Am I Really Gonna Have To Write About This Yet Again … ?

… but I suppose the answer is “Yes, I will have to write on this subject again, just as I have before.” This time around, I am writing in response to what Patheos rather breathlessly describes as a "constitutional horror":  Justice Thomas' assertion that, the "establishment" clause notwithstanding, States still have the right to designate certain religious / denominations as "official". As usual, and as is customary with all matters religious when people are given a breadth of audience that far exceeds their depth of knowledge, the hysteria is altogether overblown and unnecessary, due to an absence of working knowledge about the history of the subject – in this case, the interpretation of the “establishment” clause of the First Amendment. The whole point of what follows is a matter of lapidary clarity:  yes, theoretically, Justice Thomas is right that a State has a right to establish a religion or church as the official religion / church of that particular State, but that, as a matter of practical fact -- since we do live in a practical, not a theoretical, world -- this is only a theoretical possibility. Theoretically, it is also possible for all the air molecules in the room where I am writing this to simultaneously migrate to one side of the room, leaving me isolated and suffocating. Possible? Yes, theoretically. Imminent? No. To understand why, consider some history – a subject with which the narrator of the rather overwrought YouTube analysis seems to be pristinely unacquainted.

The phrasing of the “establishment” clause makes it transparently evident, Justice Thomas' apparent tentativeness notwithstanding, that the Federal government is prohibited from establishing an official religion at the Federal level.  To wit:

Congress shall make no law respecting an establishment of religion (Boldface added)

The Devil is in the details. Note that the “establishment” clause does not say “Congress shall make no law establishing a state church”. The prohibition is far more wide-ranging than even that. Just how wide-ranging is evident from the word “respecting” in conjunction with the indefinite article “an”. The combination of those two words means that Congress – i.e., at the Federal level – is prohibited, not only from establishing a church, but from any form whatsoever of favoritism toward one church, one body of religious doctrine, one theology, one sacred text, etc., etc.  Replacing “an” with “the” would tend to restrict the prohibition to an explicit act whereby one particular religious institution, designated by the definite article "the," and its associated theology would be favored over any other. In combination, the locution “an establishment” has the effect or prohibiting any and all favoritism toward religion whatsoever, with no room left over for a subtle “wink-wink-nod-nod” toward one religious system or ideology over any other. The “establishment” clause – in fact, the entire First Amendment – was written by someone, most likely James Madison, who was possessed of an intimate knowledge of the English language, and who knew how to use that language with an eloquent brevity and terse subtlety seldom equaled and never exceeded. Mr. Madison was the “un-Trump”. Of course, unlike our day, most schools in Mr. Madison's era actually taught the technical details of English grammar, e.g., the critical distinction between definite and indefinite articles (show of hands: how many of you, my readers, could define that difference and describe its importance?).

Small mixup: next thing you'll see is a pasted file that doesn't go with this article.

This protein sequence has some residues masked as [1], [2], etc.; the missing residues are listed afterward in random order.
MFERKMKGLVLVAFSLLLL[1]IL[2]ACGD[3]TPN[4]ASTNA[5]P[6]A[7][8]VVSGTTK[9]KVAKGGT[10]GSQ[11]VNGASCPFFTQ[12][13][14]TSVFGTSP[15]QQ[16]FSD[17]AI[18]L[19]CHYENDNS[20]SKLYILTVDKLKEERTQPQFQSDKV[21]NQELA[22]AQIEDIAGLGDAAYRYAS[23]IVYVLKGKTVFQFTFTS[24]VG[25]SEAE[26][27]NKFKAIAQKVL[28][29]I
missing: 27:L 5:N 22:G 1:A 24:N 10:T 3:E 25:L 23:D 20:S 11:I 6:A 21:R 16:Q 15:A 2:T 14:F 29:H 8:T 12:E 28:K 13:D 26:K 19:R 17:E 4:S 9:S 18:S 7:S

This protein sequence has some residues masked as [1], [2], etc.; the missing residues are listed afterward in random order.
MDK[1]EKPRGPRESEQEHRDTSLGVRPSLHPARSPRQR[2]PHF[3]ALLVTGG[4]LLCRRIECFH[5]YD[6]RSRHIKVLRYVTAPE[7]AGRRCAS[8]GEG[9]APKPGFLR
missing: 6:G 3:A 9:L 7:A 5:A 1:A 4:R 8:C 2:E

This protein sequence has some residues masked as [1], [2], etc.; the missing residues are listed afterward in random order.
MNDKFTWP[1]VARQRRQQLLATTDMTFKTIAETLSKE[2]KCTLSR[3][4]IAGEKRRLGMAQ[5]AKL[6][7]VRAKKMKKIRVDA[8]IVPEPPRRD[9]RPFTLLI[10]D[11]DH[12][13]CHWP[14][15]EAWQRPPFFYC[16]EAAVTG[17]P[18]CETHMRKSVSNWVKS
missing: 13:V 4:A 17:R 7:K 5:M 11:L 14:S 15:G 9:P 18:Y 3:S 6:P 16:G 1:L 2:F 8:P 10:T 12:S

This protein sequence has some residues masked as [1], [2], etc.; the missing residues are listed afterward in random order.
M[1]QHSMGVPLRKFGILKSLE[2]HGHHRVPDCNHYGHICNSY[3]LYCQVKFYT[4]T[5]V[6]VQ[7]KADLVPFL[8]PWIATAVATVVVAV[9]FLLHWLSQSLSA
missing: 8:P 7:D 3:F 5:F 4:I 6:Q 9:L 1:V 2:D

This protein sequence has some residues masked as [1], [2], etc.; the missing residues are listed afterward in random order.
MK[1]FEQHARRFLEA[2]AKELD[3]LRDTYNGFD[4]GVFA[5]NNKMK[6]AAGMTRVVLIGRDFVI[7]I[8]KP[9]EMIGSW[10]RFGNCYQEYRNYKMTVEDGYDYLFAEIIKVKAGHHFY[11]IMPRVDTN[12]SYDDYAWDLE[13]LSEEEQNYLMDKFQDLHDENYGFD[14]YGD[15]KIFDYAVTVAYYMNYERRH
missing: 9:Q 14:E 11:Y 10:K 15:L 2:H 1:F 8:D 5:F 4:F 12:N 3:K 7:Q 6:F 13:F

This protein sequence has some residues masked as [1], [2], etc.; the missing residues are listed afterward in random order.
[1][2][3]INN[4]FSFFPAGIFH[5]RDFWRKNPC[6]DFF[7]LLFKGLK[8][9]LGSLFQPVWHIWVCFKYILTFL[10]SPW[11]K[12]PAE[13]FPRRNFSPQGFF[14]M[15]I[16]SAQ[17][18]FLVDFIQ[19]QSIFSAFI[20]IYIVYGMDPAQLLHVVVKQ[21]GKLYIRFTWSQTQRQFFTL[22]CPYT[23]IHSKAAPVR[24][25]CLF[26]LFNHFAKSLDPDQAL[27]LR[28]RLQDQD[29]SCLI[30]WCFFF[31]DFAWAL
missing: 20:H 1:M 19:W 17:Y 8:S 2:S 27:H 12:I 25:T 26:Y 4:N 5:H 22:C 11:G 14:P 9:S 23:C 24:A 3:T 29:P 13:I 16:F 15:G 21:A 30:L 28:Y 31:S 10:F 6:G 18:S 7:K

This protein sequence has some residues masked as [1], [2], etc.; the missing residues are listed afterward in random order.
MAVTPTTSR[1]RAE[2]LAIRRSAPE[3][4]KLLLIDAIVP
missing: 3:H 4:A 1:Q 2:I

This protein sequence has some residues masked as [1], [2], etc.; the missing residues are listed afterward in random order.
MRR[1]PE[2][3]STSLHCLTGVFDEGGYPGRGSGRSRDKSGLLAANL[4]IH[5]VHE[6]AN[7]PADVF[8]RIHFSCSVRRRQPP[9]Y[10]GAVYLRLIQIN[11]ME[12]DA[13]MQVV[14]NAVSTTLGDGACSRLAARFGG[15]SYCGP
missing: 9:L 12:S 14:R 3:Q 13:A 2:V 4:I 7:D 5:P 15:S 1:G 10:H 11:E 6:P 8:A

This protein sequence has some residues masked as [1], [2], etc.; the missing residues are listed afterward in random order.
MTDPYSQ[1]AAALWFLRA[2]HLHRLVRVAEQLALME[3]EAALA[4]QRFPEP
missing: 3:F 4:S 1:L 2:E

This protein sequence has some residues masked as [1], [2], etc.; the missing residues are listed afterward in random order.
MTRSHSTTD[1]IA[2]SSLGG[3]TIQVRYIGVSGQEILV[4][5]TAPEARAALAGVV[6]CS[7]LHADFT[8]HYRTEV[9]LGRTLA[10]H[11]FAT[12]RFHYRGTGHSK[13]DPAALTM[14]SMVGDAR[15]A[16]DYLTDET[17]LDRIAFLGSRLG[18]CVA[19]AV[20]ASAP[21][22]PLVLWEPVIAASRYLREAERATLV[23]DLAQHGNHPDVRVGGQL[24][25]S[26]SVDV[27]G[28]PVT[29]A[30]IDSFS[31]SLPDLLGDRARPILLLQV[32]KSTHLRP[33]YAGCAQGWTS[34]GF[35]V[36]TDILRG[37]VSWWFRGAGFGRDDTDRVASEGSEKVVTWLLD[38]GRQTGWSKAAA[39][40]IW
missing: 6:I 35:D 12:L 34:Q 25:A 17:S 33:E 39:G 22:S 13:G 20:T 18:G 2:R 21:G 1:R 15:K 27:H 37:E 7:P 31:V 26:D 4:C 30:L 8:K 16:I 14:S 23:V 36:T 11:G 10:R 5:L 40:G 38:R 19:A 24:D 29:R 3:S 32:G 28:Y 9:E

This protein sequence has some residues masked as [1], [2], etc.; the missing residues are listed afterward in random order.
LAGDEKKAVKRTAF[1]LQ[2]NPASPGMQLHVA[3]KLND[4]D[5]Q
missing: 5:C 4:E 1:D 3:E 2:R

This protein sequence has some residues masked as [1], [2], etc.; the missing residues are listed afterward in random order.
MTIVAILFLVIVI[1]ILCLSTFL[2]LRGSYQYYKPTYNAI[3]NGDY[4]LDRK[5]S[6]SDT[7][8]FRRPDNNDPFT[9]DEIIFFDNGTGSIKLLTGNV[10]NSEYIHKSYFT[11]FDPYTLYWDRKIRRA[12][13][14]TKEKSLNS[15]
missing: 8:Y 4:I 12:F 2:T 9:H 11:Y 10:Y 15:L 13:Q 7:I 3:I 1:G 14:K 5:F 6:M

Prof. Akhil Reed Amar
James Madison

That the “establishment” clause – actually, the entire First Amendment – applies only to the Federal government is evident from the use of the term “Congress;” i.e., the Federal Legislature, not State legislatures. Basically, the First Amendment was written with an acute consciousness of the United States as comprising the several States, each of which represented a separate sovereignty within the context of a Federalist government. The original understanding of the First Amendment was that the First Amendment was originally very much a States’ rights document, and the mention of “Congress” implicitly restricts the power of the Federal government in such a way as to safeguard States’ prerogatives under the 9th and 10th Amendments. In that sense, and to that extent, Justice Thomas is right. If you want to read farther on this subject, you can do no better than to read very carefully America’s Constitution:  A Biography and The Bill of Rights:  Creation and Reconstruction, both by Prof. Akhil Reed Amar of the Yale Law School. Nothing better or more accessible to non-specialistgs has ever been written on this subject.